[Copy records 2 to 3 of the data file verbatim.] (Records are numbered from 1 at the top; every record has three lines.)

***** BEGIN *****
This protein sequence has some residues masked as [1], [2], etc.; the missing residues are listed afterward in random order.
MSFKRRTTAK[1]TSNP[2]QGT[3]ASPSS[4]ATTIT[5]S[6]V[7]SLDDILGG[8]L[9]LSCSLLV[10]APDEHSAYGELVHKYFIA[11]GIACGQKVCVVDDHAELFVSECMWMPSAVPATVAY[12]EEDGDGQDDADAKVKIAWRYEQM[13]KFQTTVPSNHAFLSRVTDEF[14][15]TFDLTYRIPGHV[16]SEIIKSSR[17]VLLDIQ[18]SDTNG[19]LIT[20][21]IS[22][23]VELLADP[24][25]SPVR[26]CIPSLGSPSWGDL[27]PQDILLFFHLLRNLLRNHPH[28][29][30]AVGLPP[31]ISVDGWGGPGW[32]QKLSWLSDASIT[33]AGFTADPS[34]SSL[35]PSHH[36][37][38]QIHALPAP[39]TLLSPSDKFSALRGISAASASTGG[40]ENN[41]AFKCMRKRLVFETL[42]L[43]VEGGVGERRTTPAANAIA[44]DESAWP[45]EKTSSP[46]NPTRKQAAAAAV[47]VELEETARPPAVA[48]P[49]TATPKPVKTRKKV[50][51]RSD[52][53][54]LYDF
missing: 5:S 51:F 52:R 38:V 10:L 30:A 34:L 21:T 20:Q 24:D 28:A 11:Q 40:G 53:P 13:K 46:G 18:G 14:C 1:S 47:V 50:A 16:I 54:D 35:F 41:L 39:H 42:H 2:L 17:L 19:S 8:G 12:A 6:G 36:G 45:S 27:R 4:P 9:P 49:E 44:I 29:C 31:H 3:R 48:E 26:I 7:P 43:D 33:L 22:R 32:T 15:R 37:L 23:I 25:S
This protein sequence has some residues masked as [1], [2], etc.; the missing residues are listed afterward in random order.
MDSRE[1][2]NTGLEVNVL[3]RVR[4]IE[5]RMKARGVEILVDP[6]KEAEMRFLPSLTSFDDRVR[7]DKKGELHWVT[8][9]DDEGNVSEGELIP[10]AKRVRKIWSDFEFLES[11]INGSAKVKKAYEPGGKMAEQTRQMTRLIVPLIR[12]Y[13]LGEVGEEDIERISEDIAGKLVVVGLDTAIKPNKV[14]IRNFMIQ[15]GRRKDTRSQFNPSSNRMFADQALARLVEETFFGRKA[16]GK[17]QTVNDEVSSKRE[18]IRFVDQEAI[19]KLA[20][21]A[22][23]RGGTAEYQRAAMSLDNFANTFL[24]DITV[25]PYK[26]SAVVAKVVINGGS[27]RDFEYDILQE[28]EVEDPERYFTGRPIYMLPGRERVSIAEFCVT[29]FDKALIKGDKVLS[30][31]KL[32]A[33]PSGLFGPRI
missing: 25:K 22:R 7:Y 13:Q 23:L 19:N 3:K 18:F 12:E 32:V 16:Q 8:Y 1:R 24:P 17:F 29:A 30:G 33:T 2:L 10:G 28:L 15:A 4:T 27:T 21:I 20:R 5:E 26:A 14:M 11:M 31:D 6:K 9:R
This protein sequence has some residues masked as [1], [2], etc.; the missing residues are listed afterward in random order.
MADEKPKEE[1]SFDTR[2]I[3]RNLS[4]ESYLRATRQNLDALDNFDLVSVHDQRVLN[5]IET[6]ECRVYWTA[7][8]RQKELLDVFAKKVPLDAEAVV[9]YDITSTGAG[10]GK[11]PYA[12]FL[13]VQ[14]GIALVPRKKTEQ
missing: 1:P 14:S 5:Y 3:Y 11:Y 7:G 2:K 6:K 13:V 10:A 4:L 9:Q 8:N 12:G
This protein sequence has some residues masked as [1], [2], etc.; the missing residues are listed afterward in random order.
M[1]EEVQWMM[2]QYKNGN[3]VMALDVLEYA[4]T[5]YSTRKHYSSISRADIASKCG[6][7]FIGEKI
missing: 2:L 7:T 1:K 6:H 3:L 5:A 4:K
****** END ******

This protein sequence has some residues masked as [1], [2], etc.; the missing residues are listed afterward in random order.
MDSRE[1][2]NTGLEVNVL[3]RVR[4]IE[5]RMKARGVEILVDP[6]KEAEMRFLPSLTSFDDRVR[7]DKKGELHWVT[8][9]DDEGNVSEGELIP[10]AKRVRKIWSDFEFLES[11]INGSAKVKKAYEPGGKMAEQTRQMTRLIVPLIR[12]Y[13]LGEVGEEDIERISEDIAGKLVVVGLDTAIKPNKV[14]IRNFMIQ[15]GRRKDTRSQFNPSSNRMFADQALARLVEETFFGRKA[16]GK[17]QTVNDEVSSKRE[18]IRFVDQEAI[19]KLA[20][21]A[22][23]RGGTAEYQRAAMSLDNFANTFL[24]DITV[25]PYK[26]SAVVAKVVINGGS[27]RDFEYDILQE[28]EVEDPERYFTGRPIYMLPGRERVSIAEFCVT[29]FDKALIKGDKVLS[30][31]KL[32]A[33]PSGLFGPRI
missing: 25:K 22:R 7:Y 13:Q 23:L 19:N 3:K 18:F 12:E 32:V 16:Q 8:Y 1:R 24:P 17:F 29:A 30:G 33:T 2:L 10:G 28:L 15:A 4:T 27:T 21:I 20:R 5:E 26:A 14:M 11:M 31:D 6:K 9:R
This protein sequence has some residues masked as [1], [2], etc.; the missing residues are listed afterward in random order.
MADEKPKEE[1]SFDTR[2]I[3]RNLS[4]ESYLRATRQNLDALDNFDLVSVHDQRVLN[5]IET[6]ECRVYWTA[7][8]RQKELLDVFAKKVPLDAEAVV[9]YDITSTGAG[10]GK[11]PYA[12]FL[13]VQ[14]GIALVPRKKTEQ
missing: 1:P 14:S 5:Y 3:Y 11:Y 7:G 2:K 6:K 13:V 10:A 4:L 9:Q 8:N 12:G